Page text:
Writing workshops provide support for academic authors

Holding writing workshops is an effective way to support, celebrate and teach writing. That’s what Andrew P. Johnson, Ph.D., director of the Center for Literacy and Inclusion at Minnesota State University, Mankato, discovered when he ran a Writer’s Workshop (WW) on campus aimed at professors.

“I’ve looked at a lot of research that demonstrates the best way to teach writing is the process approach. WW is a familiar concept used by many elementary and middle school teachers,” Johnson said. “Many professors who wanted to write had no idea about the process of writing a journal article or book prospectus.”

3 Strategies for getting published

So you’ve written a provocative and timely piece, had it edited, and are now just chomping at the bit to have your article published. Publication can often be the hardest step of the process (hard to believe I know after toiling away so long on producing your article).

I’ve used the following strategies to get my articles published:

Write a remarkable cover letter. This is where you really need to sell your article. Describe why it is timely and relevant. Are you commenting on a recent article? Are you discussing an important piece of legislation, current event, or controversial policy or practice? The editor wants to know why your article belongs in their journal and why it would be a mistake for your article to go elsewhere.

13-Step checklist for submitting dissertation, journal article

It may be intimidating to have to turn in a paper according to a specific set of style guidelines, but if you just follow a step-by-step process it’s not all that difficult. Here’s a basic checklist of the fundamental issues. It’s just a starting point, but check it against your style guidelines and you should be set. Style manuals are hundreds of pages; universities and journals often have additional specific requirements. But don’t be intimidated. There’s a lot of detail that you probably won’t face. This list is primarily aimed at dissertation writers, but the principles are the same for journals.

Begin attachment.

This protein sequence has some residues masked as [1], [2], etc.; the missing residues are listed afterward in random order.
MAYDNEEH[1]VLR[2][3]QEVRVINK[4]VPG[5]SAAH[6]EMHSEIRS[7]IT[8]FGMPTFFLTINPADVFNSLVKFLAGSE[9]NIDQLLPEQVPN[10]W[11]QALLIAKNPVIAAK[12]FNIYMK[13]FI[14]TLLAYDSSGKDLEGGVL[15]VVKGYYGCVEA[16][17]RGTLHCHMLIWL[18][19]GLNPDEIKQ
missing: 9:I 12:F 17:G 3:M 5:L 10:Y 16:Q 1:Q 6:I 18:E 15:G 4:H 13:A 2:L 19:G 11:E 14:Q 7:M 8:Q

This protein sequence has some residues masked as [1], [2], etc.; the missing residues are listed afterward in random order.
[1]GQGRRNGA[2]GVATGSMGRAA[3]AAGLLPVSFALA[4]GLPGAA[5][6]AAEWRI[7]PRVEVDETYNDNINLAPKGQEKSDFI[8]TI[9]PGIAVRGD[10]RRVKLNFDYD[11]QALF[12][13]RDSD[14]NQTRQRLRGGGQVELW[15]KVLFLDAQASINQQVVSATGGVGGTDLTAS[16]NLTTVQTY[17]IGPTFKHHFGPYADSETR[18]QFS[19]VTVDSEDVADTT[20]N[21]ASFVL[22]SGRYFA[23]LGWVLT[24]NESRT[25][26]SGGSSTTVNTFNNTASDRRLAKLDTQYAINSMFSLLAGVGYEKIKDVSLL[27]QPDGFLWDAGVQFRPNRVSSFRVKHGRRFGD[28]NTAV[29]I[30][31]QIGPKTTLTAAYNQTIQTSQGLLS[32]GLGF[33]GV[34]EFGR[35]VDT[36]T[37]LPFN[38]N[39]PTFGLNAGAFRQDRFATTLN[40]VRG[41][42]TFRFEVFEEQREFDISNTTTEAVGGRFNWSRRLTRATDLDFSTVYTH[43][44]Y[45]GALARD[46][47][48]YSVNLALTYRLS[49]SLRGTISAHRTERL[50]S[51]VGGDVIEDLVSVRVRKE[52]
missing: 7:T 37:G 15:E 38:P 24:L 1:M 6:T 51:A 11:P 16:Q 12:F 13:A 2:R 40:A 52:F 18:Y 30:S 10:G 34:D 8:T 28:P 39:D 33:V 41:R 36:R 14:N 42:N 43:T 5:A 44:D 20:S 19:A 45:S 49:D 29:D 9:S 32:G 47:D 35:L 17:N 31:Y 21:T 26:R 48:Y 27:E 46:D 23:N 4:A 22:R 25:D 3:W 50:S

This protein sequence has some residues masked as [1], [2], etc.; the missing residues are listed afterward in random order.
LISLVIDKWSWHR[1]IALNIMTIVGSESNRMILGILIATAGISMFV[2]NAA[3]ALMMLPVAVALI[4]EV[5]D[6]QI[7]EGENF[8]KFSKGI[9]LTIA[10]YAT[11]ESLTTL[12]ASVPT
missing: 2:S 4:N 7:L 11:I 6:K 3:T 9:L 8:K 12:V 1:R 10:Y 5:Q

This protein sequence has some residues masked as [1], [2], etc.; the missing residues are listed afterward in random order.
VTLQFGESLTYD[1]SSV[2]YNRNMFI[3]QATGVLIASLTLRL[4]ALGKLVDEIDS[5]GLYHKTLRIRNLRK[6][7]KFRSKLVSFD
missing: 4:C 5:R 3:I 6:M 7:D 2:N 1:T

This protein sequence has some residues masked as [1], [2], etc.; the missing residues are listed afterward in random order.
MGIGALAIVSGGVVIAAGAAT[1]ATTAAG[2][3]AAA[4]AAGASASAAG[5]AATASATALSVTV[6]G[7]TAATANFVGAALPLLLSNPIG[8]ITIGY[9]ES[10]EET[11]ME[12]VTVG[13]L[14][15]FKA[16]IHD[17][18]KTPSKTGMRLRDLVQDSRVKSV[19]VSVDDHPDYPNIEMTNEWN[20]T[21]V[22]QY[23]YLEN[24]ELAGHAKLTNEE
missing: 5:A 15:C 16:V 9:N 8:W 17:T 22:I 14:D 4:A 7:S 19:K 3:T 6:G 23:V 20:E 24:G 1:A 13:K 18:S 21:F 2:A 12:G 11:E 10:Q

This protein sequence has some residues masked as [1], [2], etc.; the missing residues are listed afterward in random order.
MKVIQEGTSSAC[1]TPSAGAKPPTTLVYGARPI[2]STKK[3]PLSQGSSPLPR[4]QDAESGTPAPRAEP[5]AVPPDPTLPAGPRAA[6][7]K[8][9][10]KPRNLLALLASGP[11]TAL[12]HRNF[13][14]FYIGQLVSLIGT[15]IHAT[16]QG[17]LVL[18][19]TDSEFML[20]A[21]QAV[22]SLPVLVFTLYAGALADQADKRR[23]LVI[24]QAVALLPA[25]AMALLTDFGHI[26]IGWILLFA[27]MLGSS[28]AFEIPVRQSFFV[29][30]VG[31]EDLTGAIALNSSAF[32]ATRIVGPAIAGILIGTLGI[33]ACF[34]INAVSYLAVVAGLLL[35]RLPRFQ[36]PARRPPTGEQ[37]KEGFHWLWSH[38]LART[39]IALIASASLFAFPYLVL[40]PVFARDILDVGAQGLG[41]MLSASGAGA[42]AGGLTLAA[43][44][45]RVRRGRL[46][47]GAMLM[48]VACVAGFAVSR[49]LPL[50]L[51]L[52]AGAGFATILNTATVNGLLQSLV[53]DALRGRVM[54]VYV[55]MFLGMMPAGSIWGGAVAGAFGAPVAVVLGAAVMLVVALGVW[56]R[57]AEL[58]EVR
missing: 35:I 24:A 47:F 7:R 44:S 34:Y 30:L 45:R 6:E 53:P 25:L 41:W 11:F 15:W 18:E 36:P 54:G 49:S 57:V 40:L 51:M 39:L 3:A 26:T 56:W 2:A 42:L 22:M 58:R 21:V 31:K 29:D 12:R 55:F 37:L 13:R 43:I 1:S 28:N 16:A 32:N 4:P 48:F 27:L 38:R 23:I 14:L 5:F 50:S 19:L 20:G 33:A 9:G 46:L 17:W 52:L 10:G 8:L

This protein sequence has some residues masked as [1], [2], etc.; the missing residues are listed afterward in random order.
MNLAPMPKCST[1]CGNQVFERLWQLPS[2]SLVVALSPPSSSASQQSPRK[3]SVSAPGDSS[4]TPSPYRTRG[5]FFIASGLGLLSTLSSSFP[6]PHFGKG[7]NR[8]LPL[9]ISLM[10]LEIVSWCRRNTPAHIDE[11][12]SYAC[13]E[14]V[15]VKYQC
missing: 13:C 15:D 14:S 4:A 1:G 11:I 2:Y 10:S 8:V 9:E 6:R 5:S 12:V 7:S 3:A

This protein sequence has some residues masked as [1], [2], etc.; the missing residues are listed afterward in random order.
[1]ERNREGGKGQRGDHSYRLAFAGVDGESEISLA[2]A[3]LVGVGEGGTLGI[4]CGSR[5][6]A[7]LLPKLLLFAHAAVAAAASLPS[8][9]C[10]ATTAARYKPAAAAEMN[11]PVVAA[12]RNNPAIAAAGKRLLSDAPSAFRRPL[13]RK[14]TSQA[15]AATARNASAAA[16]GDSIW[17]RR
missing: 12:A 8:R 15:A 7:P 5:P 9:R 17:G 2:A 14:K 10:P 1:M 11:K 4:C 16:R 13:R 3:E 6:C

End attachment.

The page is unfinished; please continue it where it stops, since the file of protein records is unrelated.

How a copy editor can help you polish your work

As a professional freelance copy editor, I have the pleasure and honor of working with publishers and authors of scholarly titles. I have known authors who resisted copy editing (or any kind of editing), and publishers who won’t pay for a thorough edit of a manuscript. Sadly, these occurrences generally result in inferior work being published.

You may wonder why you should work with an editor at any stage of your writing. Working with an editor that you hire can help prepare your book for a publisher by making it clearer, effective, and easier to read. Most reputable publishing houses will have copyediting done as part of the process of publishing to clean up your text and make sure it conforms to the publisher’s style.

Q&A: What techniques do you use to cut clutter, wordiness, jargon, etc. from your writing?

Q: “What techniques do you use to cut clutter, wordiness, jargon, etc. from your writing?”

A: Andrew P. Johnson, Ph.D., Professor of Holistic Education, Department of Special Education, Minnesota State University, Mankato, Mankato, MN:

“What you don’t include in is just as important as what you do include. Splash your words on the page. Write your draft without regard to length or redundancy. Get the whole mess out there. First focus on and revise sentence-by-sentence. With each, only include the information that needs to be there to communicate the idea. NO EXTRA WORDS.